The Minnesota Health Department is turning to crowdsourcing as a way to learn more about the spread of flu and other respiratory illnesses, in a pilot project that includes digital mapping and test kits for volunteers.
In partnership with a smartphone-based app and website called Flu Near You, state health officials are seeking volunteers who are willing to send in a nasal swab when they develop typical flu symptoms such as fever, fatigue, chills and night sweats.
Minnesota is one of two states to test the concept, which will build on the seven years of experience that Flu Near You has in collecting reports of symptoms from the general public.
Flu Near You participants get a weekly e-mail from the nonprofit organization asking if they have any flu-like symptoms and if they have gotten a flu shot. These anonymous reports are then displayed on an online map.
The Minnesota pilot project goes one step further. Volunteers will receive a kit of nasal swabs from the state when they sign up. If they get sick, they’re asked to take a sample and mail it to the Health Department laboratory, which will run a battery of tests for influenza and several other respiratory infections that produce similar symptoms.
“That will give us a picture of what is going on with respiratory illnesses around the state right now,” said Melissa McMahon, an epidemiologist with the Health Department. “There are illnesses that circulate that look like flu but are different from influenza.”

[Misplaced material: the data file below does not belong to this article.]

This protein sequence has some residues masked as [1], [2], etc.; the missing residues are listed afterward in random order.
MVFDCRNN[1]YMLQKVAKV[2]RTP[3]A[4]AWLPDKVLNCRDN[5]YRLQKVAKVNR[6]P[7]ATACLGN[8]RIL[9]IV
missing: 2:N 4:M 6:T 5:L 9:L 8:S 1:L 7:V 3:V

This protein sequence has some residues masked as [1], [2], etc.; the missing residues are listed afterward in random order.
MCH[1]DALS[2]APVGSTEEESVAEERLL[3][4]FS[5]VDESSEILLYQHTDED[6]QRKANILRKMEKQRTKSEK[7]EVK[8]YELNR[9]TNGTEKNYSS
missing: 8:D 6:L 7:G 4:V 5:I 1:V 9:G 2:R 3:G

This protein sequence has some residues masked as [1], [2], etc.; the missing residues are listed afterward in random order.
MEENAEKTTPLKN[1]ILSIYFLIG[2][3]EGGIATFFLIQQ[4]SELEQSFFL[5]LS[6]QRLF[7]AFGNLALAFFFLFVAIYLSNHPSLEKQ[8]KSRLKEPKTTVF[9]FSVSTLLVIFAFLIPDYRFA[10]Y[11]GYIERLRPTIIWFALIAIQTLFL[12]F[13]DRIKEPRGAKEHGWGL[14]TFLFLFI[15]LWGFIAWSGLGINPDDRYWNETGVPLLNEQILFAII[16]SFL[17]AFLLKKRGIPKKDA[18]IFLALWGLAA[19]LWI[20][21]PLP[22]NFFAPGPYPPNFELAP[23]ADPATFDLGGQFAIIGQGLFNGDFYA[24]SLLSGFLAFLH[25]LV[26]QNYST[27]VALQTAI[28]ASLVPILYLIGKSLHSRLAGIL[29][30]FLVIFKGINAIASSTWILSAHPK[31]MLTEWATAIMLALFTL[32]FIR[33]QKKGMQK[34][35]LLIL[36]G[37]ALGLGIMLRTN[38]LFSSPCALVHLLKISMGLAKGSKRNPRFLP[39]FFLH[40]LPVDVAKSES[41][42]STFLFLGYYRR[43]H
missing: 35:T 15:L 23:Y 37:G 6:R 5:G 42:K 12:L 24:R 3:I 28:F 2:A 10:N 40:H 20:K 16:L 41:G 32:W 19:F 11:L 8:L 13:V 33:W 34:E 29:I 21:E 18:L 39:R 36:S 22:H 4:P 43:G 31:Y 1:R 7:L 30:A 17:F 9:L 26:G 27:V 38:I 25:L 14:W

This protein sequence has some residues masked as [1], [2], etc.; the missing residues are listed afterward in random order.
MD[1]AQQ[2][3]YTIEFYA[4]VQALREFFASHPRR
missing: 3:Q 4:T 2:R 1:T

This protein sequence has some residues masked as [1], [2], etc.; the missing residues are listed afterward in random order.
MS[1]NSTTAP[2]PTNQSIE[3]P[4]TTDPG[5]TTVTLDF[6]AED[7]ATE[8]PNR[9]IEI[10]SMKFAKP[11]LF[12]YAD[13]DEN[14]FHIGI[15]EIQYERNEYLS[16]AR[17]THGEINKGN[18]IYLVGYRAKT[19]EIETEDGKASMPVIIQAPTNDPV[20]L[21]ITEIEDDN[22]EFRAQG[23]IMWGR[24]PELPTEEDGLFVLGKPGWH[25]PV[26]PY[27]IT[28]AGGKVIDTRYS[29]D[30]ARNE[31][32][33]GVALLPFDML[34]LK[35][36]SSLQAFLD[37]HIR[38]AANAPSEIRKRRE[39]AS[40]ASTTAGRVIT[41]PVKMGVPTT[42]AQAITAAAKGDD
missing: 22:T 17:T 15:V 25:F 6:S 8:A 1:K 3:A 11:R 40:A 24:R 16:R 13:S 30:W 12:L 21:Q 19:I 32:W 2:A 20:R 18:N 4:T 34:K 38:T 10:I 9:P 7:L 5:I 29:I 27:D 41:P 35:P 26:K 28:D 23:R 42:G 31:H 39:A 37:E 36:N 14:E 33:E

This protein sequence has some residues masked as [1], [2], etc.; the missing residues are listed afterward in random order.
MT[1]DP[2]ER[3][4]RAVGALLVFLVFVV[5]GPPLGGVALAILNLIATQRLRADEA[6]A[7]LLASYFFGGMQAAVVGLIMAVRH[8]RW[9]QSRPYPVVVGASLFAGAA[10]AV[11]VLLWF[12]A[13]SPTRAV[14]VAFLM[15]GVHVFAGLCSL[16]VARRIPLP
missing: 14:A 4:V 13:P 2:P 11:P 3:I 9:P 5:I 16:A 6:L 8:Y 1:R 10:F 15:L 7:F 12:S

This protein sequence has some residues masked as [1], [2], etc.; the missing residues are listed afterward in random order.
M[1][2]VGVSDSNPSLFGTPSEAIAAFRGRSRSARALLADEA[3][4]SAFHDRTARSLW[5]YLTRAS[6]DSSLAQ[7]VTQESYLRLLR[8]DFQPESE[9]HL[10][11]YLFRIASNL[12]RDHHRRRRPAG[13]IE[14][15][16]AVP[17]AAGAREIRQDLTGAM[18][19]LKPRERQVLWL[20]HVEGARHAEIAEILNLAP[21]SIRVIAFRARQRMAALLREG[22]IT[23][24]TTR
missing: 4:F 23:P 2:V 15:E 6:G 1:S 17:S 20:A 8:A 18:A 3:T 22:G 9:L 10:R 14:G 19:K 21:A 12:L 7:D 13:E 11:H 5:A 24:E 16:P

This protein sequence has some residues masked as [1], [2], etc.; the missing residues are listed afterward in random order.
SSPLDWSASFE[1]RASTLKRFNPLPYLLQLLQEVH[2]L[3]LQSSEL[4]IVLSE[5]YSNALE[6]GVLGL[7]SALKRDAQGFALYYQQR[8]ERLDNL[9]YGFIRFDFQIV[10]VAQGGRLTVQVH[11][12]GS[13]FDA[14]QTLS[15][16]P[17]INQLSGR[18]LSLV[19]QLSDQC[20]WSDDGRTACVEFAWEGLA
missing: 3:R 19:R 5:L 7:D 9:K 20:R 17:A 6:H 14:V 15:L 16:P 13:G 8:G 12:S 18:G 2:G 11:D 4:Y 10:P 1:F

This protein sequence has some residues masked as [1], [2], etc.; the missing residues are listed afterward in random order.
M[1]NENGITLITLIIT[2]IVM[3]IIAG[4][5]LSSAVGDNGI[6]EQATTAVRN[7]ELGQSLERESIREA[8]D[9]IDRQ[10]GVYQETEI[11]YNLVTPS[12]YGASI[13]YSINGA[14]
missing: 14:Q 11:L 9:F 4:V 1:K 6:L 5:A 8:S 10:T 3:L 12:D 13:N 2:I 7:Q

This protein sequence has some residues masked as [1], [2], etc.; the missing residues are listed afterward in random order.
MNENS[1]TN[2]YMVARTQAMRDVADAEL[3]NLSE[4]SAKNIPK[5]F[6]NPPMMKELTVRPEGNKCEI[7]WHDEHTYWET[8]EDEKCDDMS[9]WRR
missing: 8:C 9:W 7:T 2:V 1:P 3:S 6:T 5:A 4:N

Those other illnesses are often referred to as the common cold, but they can be caused by a variety of viruses, including rhinoviruses, coronaviruses and adenoviruses, which can develop into serious illnesses and are valuable for the department to monitor.
Under Minnesota’s current flu surveillance system, hospitals and clinics send samples to the state’s laboratory for flu testing when patients come in with flu symptoms, but for the most part the state doesn’t test for the presence of other viruses. “We get a very high volume of samples, and [running] that many tests for that many viruses would be unwieldy both for staffing and for budgets,” McMahon said.
The effort also extends the reach of the state’s illness monitoring because many people don’t go to the doctor for treatment when they get sick.
The pilot program is supported by grants from the U.S. Centers for Disease Control and Prevention as well as the Council of State and Territorial Epidemiologists.
“We are really interested to see if our data, which is more crowdsourced, can be confirmed with lab testing,” said Kara Sewalk, program coordinator for HealthMap, which oversees Flu Near You.
About 1,600 Minnesotans participate with Flu Near You, and so far 81 have volunteered to take nasal swabs, with recruitment just getting underway.
Participants will not receive lab results for the nasal swabs they submit, but they will get the satisfaction of advancing medical research, Sewalk said.
“People who sign up are interested in public health,” she said. “We like to label them as citizen scientists.”
If the pilot program shows promise, it might be renewed for the next flu season.
In Minnesota, flu season is winding down. Cases are still turning up in most regions of the state, according to the Health Department’s weekly update on Thursday, but the number of hospitalizations has fallen substantially since reaching a high in January. The percent of visits to clinics with influenza-like symptoms has fallen by half since it peaked in mid-February.
The flu pilot project is not the only example of Minnesota’s general public helping the Health Department. Nearly 40 percent of callers to the agency’s foodborne illness hotline voluntarily submit stool samples when requested. Residents have also participated in studies on arsenic in wells and viruses in groundwater.